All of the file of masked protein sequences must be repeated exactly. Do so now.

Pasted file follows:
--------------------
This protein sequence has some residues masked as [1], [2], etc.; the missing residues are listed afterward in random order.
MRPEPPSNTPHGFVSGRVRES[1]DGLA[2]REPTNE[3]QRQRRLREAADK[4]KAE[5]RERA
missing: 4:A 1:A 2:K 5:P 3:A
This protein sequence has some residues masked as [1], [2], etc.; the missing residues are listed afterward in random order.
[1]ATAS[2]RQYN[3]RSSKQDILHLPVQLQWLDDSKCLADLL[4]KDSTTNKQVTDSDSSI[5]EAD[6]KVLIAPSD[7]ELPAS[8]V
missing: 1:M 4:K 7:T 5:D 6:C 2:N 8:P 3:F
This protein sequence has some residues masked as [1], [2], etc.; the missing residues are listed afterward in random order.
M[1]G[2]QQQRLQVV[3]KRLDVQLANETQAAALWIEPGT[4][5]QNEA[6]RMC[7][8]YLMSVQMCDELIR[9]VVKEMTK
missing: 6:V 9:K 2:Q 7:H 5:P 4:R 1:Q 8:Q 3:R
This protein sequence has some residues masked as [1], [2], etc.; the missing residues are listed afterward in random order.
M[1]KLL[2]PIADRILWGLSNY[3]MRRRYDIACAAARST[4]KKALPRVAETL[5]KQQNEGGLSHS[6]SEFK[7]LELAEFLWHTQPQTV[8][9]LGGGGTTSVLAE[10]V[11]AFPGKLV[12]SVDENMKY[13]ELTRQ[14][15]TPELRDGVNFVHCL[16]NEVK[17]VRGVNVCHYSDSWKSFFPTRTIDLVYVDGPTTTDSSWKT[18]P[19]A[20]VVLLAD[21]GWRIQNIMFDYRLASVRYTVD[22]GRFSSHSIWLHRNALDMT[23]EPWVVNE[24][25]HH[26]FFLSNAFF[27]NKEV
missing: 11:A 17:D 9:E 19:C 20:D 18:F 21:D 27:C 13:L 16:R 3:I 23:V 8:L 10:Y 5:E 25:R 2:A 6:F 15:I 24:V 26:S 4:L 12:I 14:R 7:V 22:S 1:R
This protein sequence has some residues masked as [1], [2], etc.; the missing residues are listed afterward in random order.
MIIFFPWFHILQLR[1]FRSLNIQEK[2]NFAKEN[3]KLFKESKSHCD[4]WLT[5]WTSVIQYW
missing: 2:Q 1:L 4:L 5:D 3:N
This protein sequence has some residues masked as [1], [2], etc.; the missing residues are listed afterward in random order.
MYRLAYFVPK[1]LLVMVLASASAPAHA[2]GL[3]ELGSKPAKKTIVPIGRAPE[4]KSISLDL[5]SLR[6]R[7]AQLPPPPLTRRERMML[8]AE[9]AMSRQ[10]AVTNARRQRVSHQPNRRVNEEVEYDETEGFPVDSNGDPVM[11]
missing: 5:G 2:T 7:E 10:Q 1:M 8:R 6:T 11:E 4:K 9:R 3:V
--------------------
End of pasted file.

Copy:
This protein sequence has some residues masked as [1], [2], etc.; the missing residues are listed afterward in random order.
MRPEPPSNTPHGFVSGRVRES[1]DGLA[2]REPTNE[3]QRQRRLREAADK[4]KAE[5]RERA
missing: 4:A 1:A 2:K 5:P 3:A
This protein sequence has some residues masked as [1], [2], etc.; the missing residues are listed afterward in random order.
[1]ATAS[2]RQYN[3]RSSKQDILHLPVQLQWLDDSKCLADLL[4]KDSTTNKQVTDSDSSI[5]EAD[6]KVLIAPSD[7]ELPAS[8]V
missing: 1:M 4:K 7:T 5:D 6:C 2:N 8:P 3:F
This protein sequence has some residues masked as [1], [2], etc.; the missing residues are listed afterward in random order.
M[1]G[2]QQQRLQVV[3]KRLDVQLANETQAAALWIEPGT[4][5]QNEA[6]RMC[7][8]YLMSVQMCDELIR[9]VVKEMTK
missing: 6:V 9:K 2:Q 7:H 5:P 4:R 1:Q 8:Q 3:R
This protein sequence has some residues masked as [1], [2], etc.; the missing residues are listed afterward in random order.
M[1]KLL[2]PIADRILWGLSNY[3]MRRRYDIACAAARST[4]KKALPRVAETL[5]KQQNEGGLSHS[6]SEFK[7]LELAEFLWHTQPQTV[8][9]LGGGGTTSVLAE[10]V[11]AFPGKLV[12]SVDENMKY[13]ELTRQ[14][15]TPELRDGVNFVHCL[16]NEVK[17]VRGVNVCHYSDSWKSFFPTRTIDLVYVDGPTTTDSSWKT[18]P[19]A[20]VVLLAD[21]GWRIQNIMFDYRLASVRYTVD[22]GRFSSHSIWLHRNALDMT[23]EPWVVNE[24][25]HH[26]FFLSNAFF[27]NKEV
missing: 11:A 17:D 9:E 19:C 20:D 18:F 21:D 27:C 13:L 16:R 3:I 23:V 8:L 10:Y 5:E 25:R 2:A 6:F 15:I 24:V 26:S 4:L 12:I 14:R 7:V 22:S 1:R
This protein sequence has some residues masked as [1], [2], etc.; the missing residues are listed afterward in random order.
MIIFFPWFHILQLR[1]FRSLNIQEK[2]NFAKEN[3]KLFKESKSHCD[4]WLT[5]WTSVIQYW
missing: 2:Q 1:L 4:L 5:D 3:N
This protein sequence has some residues masked as [1], [2], etc.; the missing residues are listed afterward in random order.
MYRLAYFVPK[1]LLVMVLASASAPAHA[2]GL[3]ELGSKPAKKTIVPIGRAPE[4]KSISLDL[5]SLR[6]R[7]AQLPPPPLTRRERMML[8]AE[9]AMSRQ[10]AVTNARRQRVSHQPNRRVNEEVEYDETEGFPVDSNGDPVM[11]
missing: 5:G 2:T 7:E 10:Q 1:M 8:R 6:T 11:E 4:K 9:R 3:V